There are so many different ways that bereaved parents can choose to continue to love and honor their children in the wake of their passing. For example, on Riley's first angel-versary we gathered with our immediate family members to release biodegradable sky lanterns including personalized notes of love written to Riley on them. This year, on his birthday, we plan to plant a tree in our backyard as a tribute to how much he loved nature. Some other suggestions may be to create a scrapbook of photos, memorable stories or sentimental items your child may have worn or used, etc. You could choose to journal (an incredibly healing tool for me) or to begin a blog to share the heartfelt memories you have of your child. Have a blanket made from your child's favorite tee shirts. Some bereaved parents decide to get a tattoo commemorating something special related to their child. The options are endless but the main objective, and a critical point of the healing process, is to express the love you have for your child in a tangible way.
The club. One thing I have come to realize through personal experience is that we are a club that no one would ever want to join, basically we are every parent's worst nightmare, but once we find others going through the same experience we are bonded for life. Losing a child is the loneliest, most unbearable journey a person can experience within their lifetime and the only people who can truly help you to understand it are those who, unfortunately, are experiencing it for themselves.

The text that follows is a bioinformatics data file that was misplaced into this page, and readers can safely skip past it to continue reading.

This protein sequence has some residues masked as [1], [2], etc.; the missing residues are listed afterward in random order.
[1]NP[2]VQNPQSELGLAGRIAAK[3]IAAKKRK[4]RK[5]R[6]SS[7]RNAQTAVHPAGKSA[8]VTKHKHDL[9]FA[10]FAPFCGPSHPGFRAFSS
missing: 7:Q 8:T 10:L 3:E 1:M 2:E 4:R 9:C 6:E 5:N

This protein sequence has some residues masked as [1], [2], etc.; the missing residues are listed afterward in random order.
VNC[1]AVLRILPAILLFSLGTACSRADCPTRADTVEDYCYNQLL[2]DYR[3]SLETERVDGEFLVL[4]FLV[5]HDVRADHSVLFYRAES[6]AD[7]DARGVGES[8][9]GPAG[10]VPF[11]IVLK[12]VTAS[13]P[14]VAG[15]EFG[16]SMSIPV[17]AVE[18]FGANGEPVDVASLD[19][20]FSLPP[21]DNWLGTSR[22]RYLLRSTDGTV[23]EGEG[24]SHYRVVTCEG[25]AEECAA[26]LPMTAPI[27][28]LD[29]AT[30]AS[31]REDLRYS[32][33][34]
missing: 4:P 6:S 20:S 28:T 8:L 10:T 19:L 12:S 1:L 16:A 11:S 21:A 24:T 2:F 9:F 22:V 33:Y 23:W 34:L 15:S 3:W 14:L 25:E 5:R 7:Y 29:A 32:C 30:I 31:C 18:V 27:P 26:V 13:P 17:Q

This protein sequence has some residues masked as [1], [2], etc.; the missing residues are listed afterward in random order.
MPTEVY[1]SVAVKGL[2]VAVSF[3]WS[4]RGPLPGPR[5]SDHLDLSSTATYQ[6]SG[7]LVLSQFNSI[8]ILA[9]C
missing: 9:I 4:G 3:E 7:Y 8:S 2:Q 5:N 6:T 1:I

In this club, we know that anytime one of us is having a particularly rough time we will always be there for one another. Whether it is a phone call during the day or a text message during the middle of the night, we will always answer and we will always be a listening ear to do our best in helping our bereaved friend on the other end of that conversation. In addition, we will each most likely be in a different stage of our grief journeys and for this reason will be able to perhaps provide a different perspective.
A choice. You must eventually make a very difficult choice. Admittedly, a choice that took me a very long time to come to terms with myself. You must attempt to choose to wake up, go outside and make yourself search for beauty in the little things every chance you get. This is difficult to do in the midst of your grieving when all you want to do is to close your blinds, turn off the lights and isolate yourself from the world.
Our Riley taught me how to do this. He taught me how to notice the sometimes small but always important things in life like colorful rainbows, gorgeous sunsets, bird nests gently resting in a tree, starry nights and the wonders of how each tiny star fits together with other bright and tiny stars to make beautiful constellations. He taught me these things from his childlike perspective, a perspective many times overlooked by us adults who are too often distracted from carrying the weight of the world on our shoulders.
Please remember to stop and take the time to enjoy these things as it will also honor the memory of your child. Your child would want this glimmer of happiness for you and by doing this you are also taking care of yourself, which we all need to do in the midst of a tragedy such as ours.